Domaine Michel Gros Morey Saint Denis 2009

With all my time being devoted to hitting the books, it was wonderful to find myself on a much-needed four day trip with one of my closest friends. We loaded into a Zipcar with our luggage and my Pomeranian River and set out due west seeking adventure.  About an hour and  a half from Manhattan we found ourselves in Philadelphia. Now, I have a slight bias toward any city residing in my home state of Pennsylvania, but that aside Philadelphia has become one of my favorite city’s to visit. Its thriving foodie and arts scene keeps me coming back for more (the night life isn’t that bad either :P).  Needless to say we had a wonderful time, and a dining experience worth every penny we paid for it if not more!  I usually try my best not to mix business with pleasure but I had such an amazing dinner with a fabulous bottle of wine that I knew I just had to share it with everyone. That being said I give you my tasting of Michel Gros’ Morey Saint Denis as well as a little blurb on my fantastic meal at Fork.

History Of Domaine Michel Gros

The Gros family began making wines around the 1830’s. Today four domaines are being run with direct ties to the original Gros family including his brothers'(Bernard Gros), sisters'(Anne-Francoise), and cousins'(Anne Gros). Michel began making wine with his father Jean Gros in 1975 and in 1978 began his own domaine with land he received from him. The 2009 “En La Rue de Vergy” was entirely handpicked, un-chapitilized and aged around 18 months in 30-40% new french oak barrels.

  • Domaine Michel Gros Morey Saint Denis 2009 Tasting Notes

Burgundy, Franceuuudf
Medium Body 12.5% Alc By Vol.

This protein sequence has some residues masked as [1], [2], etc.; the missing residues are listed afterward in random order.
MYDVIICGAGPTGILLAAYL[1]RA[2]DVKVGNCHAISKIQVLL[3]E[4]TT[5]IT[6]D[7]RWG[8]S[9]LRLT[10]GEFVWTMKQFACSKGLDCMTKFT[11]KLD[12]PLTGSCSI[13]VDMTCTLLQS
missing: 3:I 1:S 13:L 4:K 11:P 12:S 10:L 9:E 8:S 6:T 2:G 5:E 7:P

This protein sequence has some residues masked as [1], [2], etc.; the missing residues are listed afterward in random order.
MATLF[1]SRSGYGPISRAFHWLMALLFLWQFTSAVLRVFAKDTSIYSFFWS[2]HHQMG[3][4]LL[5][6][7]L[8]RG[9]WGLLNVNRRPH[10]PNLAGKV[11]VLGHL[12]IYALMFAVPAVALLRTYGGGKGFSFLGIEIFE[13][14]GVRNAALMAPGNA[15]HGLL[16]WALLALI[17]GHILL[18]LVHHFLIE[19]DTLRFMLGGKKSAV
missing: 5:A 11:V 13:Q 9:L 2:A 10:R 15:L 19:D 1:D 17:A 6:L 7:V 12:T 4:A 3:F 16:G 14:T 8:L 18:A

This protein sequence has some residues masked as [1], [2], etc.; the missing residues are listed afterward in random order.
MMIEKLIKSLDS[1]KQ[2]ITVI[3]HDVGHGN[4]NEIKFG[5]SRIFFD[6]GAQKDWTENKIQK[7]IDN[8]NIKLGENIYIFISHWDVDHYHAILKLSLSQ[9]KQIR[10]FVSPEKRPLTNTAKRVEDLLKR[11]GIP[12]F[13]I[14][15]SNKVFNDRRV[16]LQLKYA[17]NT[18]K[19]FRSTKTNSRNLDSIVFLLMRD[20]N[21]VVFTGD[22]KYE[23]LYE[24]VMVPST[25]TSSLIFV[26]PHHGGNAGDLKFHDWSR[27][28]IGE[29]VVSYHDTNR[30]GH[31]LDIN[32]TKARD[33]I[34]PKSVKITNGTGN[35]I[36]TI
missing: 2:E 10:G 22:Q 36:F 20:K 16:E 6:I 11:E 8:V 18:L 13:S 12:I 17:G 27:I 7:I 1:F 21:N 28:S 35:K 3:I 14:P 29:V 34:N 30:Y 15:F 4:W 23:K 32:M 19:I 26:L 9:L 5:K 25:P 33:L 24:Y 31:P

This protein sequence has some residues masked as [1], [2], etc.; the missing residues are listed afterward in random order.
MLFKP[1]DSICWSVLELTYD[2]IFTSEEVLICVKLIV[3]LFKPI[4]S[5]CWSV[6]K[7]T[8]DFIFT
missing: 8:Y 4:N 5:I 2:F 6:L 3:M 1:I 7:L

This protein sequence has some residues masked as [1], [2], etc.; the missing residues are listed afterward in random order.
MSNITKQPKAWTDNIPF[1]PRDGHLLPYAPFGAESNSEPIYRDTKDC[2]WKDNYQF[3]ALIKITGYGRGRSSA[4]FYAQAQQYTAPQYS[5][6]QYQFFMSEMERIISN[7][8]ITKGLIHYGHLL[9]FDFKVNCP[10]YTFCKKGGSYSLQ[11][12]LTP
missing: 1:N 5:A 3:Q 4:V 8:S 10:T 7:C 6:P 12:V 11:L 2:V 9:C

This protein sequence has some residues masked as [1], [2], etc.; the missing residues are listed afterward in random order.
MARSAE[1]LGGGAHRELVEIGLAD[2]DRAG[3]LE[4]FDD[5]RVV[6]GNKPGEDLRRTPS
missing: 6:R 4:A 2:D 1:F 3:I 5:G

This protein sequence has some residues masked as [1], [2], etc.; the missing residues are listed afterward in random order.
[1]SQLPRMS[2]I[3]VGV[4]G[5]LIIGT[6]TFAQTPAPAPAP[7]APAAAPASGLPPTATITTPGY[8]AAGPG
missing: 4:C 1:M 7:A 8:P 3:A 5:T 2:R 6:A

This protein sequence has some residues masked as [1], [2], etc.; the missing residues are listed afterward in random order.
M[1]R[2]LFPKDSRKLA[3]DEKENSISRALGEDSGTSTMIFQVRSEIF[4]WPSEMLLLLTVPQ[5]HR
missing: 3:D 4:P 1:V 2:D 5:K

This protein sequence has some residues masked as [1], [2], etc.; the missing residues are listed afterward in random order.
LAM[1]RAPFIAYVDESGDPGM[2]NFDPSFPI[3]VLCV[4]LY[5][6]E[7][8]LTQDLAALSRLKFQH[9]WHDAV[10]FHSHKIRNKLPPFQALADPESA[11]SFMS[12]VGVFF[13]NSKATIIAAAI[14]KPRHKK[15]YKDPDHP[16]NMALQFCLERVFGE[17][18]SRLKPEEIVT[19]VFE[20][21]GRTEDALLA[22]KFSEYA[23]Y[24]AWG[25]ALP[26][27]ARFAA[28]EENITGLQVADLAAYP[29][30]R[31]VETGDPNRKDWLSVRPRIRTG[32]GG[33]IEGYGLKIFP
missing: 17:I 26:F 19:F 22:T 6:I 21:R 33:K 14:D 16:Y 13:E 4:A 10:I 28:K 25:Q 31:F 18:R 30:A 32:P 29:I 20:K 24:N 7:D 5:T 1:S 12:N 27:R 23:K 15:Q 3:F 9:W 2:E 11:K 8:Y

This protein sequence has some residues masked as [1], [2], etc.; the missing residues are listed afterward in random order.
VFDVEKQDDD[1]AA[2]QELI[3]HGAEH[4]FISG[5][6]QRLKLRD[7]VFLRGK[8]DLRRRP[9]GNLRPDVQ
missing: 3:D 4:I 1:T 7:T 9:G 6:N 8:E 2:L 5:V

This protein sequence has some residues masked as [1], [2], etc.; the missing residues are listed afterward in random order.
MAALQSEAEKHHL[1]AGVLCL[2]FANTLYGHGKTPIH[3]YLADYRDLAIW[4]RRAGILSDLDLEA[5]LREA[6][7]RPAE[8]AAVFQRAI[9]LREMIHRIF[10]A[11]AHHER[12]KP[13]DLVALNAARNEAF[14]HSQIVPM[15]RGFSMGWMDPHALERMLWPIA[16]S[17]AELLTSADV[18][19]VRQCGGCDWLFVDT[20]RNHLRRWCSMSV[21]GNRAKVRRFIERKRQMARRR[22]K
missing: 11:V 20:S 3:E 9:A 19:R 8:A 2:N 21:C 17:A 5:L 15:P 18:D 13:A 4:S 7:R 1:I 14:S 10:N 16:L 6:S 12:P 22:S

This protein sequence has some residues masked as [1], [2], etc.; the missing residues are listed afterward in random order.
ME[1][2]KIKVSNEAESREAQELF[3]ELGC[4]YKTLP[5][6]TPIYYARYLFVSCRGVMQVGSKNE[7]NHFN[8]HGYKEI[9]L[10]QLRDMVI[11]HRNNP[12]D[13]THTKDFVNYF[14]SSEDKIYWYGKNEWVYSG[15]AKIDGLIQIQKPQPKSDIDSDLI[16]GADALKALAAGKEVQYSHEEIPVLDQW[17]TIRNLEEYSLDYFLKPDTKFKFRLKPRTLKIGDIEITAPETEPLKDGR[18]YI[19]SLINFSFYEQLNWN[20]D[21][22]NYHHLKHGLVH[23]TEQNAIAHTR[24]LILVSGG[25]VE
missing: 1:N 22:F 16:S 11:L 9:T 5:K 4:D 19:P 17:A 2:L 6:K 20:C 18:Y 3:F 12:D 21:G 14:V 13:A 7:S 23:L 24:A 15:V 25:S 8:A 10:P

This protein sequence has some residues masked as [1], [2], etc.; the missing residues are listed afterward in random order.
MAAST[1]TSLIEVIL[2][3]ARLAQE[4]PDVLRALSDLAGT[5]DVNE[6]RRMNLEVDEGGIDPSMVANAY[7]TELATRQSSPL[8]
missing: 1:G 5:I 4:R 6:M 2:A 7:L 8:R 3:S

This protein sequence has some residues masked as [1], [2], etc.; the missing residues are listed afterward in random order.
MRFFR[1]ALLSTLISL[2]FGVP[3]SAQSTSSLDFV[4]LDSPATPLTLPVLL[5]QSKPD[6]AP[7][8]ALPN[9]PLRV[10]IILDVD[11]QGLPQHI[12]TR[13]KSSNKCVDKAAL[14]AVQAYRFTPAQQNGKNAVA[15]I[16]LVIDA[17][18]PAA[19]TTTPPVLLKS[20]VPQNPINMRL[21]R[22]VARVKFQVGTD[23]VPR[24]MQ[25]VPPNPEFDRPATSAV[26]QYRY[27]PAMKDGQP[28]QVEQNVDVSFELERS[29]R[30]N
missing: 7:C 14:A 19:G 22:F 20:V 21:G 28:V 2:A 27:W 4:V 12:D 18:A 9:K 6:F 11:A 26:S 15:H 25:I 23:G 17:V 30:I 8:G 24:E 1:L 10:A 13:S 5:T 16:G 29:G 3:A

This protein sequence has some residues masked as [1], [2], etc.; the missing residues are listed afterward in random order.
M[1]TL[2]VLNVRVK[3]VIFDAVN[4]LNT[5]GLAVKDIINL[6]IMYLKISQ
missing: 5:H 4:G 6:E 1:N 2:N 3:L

Color : Brick Red
100 % Pinot Noir
Michel’s 2009 “En la Rue De Vergy” is a true work of art. I had my reservations about it being on the Village level and not a cru of any sort but was hugely impressed. Giving myself a fair reminder that it’s not the classification that always has the most baring on what you actually like. Not all too surprising is Michel’s current efforts to have the land re-evaluated by the French AOC’s, hoping to one day have the land receive Premier Cru status. The nose starts of with enticing light aromas of leather, anise, and licorice mixed with subtle hints of white pepper and blueberry.  The palate has all the familiar flavors of a steak rubbed with black peppercorn. Lite oak is very apparent on the tongue as well as some muted notes of dried dark cherries. The body of this wine is extremely round with acidity and tannins blending effortlessly together.


Fork Restaurant

I always make it a point to have at least one phenomenal dinner when on a vacation or celebrating a holiday. This small little get away landed us with a reservation at Fork. Let me just say now I don’t think we could have found a better place to dine while in Philadelphia. Originally I was drawn by their menu being mainly “tasting” driven, of course “a la carte” ordering is available. However, I highly recommend diving in and seeing what Chef Eli Kulp has to offer you. We were taken through an amazing nine courses. None of which we will be forgetting any time soon. Eli’s use of local and seasonal ingredients is beautifully executed from start to finish.  The service at Fork was really the icing on the cake. Every person that touched the table to clear, mark, or describe the new course was extremely friendly, and passionate about their work. Attention to detail is clearly co-owner Ellen Yin’s main goal and her staff executes it flawlessly. I had a few briefs moments to exchange bits of banter with Ellen on wine and she is a true treat. I’d also like to thank her for her excellent recommendation of the Michel Gros, I can see it becoming a favorite of mine for years to come. As for Fork- I look forward to my next visit and to see what scrumptious surprises they’ve managed to cook up next.



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